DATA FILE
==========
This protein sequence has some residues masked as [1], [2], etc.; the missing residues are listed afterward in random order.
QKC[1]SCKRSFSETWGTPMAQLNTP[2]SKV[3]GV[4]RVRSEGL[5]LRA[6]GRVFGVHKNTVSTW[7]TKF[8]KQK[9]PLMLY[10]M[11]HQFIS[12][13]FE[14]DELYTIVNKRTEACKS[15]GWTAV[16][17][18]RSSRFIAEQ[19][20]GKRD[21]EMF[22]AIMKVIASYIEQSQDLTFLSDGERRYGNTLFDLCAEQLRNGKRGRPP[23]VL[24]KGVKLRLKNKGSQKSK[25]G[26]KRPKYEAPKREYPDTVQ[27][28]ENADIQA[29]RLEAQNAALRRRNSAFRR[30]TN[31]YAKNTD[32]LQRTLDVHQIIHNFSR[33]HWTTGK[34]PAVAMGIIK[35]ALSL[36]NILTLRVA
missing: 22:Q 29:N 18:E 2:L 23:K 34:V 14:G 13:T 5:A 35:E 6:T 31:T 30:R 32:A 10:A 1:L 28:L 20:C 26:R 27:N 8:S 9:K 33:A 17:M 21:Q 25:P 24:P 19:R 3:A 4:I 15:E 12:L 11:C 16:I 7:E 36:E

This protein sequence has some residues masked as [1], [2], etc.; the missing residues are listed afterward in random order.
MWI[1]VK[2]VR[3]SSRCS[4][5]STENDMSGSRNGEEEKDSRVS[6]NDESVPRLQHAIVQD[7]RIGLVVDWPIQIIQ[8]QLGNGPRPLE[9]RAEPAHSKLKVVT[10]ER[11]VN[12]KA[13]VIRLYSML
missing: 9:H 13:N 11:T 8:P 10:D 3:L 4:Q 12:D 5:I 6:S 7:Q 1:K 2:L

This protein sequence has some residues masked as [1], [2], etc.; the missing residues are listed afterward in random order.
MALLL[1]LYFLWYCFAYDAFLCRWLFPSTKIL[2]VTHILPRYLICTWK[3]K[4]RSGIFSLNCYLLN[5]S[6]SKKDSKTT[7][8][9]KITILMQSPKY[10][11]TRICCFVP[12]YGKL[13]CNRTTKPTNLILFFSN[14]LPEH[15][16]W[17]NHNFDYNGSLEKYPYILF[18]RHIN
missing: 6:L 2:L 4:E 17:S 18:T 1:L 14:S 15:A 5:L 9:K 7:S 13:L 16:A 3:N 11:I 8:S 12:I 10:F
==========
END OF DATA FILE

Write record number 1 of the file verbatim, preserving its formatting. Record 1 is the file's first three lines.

This protein sequence has some residues masked as [1], [2], etc.; the missing residues are listed afterward in random order.
QKC[1]SCKRSFSETWGTPMAQLNTP[2]SKV[3]GV[4]RVRSEGL[5]LRA[6]GRVFGVHKNTVSTW[7]TKF[8]KQK[9]PLMLY[10]M[11]HQFIS[12][13]FE[14]DELYTIVNKRTEACKS[15]GWTAV[16][17][18]RSSRFIAEQ[19][20]GKRD[21]EMF[22]AIMKVIASYIEQSQDLTFLSDGERRYGNTLFDLCAEQLRNGKRGRPP[23]VL[24]KGVKLRLKNKGSQKSK[25]G[26]KRPKYEAPKREYPDTVQ[27][28]ENADIQA[29]RLEAQNAALRRRNSAFRR[30]TN[31]YAKNTD[32]LQRTLDVHQIIHNFSR[33]HWTTGK[34]PAVAMGIIK[35]ALSL[36]NILTLRVA
missing: 22:Q 29:N 18:E 2:L 23:K 34:V 14:G 13:T 5:A 35:E 6:T 31:T 30:R 32:A 10:A 1:L 28:L 20:C 26:R 27:N 8:S 9:K 33:A 17:M 21:Q 25:P 24:P 19:R 3:A 4:I 15:E 12:L 11:C 16:I 7:E 36:E